DaughterGeeding turned four years old on Saturday. She had a Cinderella/Disney themed party and what you see above is a somewhat regal family. BoyGeeding was a the rebel prince wearing what he damn well pleased. A slideshow of her birthday is at the bottom of this post.
Our gift to DaughterGeeding was a bicycle with training wheels. When she first got on the bike I thought she was scared of falling because she was apprehensive to move, but she just told me she was looking out for rolly pollies because she didn’t want to run over them.
Now that she’s four, she no longer stays in the church nursery and was totally pumped to go to “big church”.
I grew up in a house with an oven that was set up high, like on top of the countertop, but the house I live in now has the over near the ground. Even though I’ve lived with this lower level oven for about eight years, I can never remember that when I first open it, I need to wait for all the hot air to escape so it doesn’t all hit my face. With an above counter top oven, you never had to worry about that.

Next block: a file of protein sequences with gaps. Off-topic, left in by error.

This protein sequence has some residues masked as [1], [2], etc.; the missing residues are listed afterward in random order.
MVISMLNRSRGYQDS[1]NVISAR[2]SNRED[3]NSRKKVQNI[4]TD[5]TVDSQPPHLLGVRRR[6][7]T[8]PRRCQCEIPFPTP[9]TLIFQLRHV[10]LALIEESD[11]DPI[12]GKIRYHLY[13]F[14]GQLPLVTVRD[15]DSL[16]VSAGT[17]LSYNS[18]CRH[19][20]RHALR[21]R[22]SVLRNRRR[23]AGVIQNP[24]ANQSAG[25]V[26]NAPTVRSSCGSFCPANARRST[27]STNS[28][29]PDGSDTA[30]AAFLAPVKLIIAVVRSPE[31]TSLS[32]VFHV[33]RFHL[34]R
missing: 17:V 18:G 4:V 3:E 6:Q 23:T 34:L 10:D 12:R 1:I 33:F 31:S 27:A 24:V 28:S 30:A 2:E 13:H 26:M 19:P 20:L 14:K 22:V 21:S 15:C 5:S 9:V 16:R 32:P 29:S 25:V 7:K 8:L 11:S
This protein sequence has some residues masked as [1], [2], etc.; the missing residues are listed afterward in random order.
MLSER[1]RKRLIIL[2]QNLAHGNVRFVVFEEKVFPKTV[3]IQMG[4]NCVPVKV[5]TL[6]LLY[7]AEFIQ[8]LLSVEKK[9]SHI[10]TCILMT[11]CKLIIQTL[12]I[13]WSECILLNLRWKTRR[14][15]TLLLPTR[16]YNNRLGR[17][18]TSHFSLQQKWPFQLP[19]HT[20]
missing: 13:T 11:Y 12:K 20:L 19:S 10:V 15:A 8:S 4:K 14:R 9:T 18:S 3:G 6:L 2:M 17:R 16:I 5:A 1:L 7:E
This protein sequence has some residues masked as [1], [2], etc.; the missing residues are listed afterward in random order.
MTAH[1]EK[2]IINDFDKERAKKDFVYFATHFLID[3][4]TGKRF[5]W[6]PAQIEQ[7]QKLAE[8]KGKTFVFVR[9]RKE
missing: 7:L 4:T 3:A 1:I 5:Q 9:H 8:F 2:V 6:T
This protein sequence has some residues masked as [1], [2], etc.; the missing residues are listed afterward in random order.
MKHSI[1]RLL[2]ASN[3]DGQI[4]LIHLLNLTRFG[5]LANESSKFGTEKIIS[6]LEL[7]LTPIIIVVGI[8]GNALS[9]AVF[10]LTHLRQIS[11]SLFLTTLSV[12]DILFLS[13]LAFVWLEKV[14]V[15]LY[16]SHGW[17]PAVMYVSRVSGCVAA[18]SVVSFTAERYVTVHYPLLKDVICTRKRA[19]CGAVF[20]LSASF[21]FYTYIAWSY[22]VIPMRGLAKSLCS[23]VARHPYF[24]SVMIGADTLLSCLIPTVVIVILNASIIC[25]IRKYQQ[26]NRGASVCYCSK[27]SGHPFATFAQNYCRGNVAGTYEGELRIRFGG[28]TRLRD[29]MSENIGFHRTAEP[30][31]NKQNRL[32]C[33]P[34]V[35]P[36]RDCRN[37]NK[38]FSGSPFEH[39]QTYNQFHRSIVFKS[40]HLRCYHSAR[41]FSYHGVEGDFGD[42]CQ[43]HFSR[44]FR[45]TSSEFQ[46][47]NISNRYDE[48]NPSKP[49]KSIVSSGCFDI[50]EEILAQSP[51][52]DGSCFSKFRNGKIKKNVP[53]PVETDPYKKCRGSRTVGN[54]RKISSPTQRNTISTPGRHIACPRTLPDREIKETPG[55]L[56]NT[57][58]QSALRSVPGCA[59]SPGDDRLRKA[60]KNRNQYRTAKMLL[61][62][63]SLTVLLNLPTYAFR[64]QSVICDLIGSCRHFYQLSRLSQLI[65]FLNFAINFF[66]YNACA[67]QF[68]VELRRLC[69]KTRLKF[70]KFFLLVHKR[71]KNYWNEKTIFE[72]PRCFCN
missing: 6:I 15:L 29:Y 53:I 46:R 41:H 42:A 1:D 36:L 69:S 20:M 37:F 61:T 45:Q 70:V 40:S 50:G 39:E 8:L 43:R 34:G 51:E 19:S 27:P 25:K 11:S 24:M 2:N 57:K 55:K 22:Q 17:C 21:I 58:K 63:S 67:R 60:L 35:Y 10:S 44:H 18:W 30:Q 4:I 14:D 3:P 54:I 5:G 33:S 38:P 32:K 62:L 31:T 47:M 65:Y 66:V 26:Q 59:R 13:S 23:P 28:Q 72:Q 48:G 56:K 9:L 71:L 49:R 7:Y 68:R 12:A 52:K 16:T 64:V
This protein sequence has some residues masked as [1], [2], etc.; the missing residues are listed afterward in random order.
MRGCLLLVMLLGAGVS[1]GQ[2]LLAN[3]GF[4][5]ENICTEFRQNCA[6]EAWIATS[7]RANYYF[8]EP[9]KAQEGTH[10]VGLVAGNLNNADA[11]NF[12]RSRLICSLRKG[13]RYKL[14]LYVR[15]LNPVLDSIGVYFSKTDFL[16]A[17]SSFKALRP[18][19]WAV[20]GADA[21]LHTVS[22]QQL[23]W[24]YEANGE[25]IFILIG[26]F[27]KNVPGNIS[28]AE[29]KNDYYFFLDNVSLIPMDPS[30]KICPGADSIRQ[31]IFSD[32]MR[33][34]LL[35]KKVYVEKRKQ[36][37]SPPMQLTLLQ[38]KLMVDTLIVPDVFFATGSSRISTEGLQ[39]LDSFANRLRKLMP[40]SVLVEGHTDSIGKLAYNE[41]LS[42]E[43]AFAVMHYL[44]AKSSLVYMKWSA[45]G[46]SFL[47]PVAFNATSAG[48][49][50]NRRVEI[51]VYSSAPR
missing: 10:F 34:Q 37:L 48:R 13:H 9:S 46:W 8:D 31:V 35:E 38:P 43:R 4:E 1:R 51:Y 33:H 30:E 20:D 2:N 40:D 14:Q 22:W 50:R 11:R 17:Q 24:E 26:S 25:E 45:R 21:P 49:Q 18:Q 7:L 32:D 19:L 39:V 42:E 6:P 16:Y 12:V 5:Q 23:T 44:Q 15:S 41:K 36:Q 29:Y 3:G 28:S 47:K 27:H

The Roger Sterling sale of the Clippers for $2 billion made me think of when Howard Hughes was forced by a U.S. federal court to sell his shares of TWA, which netted him $547 million back in 1966. I was curious what that would be worth in today’s dollars and who made more money from a forced sale, Sterling or Hughes. To find the answer I punched in the TWA sale in the inflation calculator and Hughes is the victor, in today’s dollar he would have made $4.002 billion.
CNN/Howard Hughes Rant: This CNN article made the following absurd statement about Elon Musk, “The storied entrepreneur — who also founded the Tesla car company and is thought by some to be the inspiration for Tony Stark, or ‘Iron Man’“. Iron Man’s first appearance was back in 1963, Musk wasn’t born until 1971. Not to mention, Stan Lee, the creator of Iron Man, has often stated that Tony Stark is based on Howard Hughes. CNN, get your shit together.
Google has released something called the Google Video Quality Report that will tell you which Internet service provider in your area can sustain an HD YouTube video feed and which ones may only let you watch standard definition 360p video without buffering. Only two companies for residential customers reach Google’s standards in my area, Verizon and some company I never heard of, Grande Communications. Of all the ways Google decided to explain this, they use a YouTube video that showcases a series of tubes. My apologies to the late Senator Ted Stevens.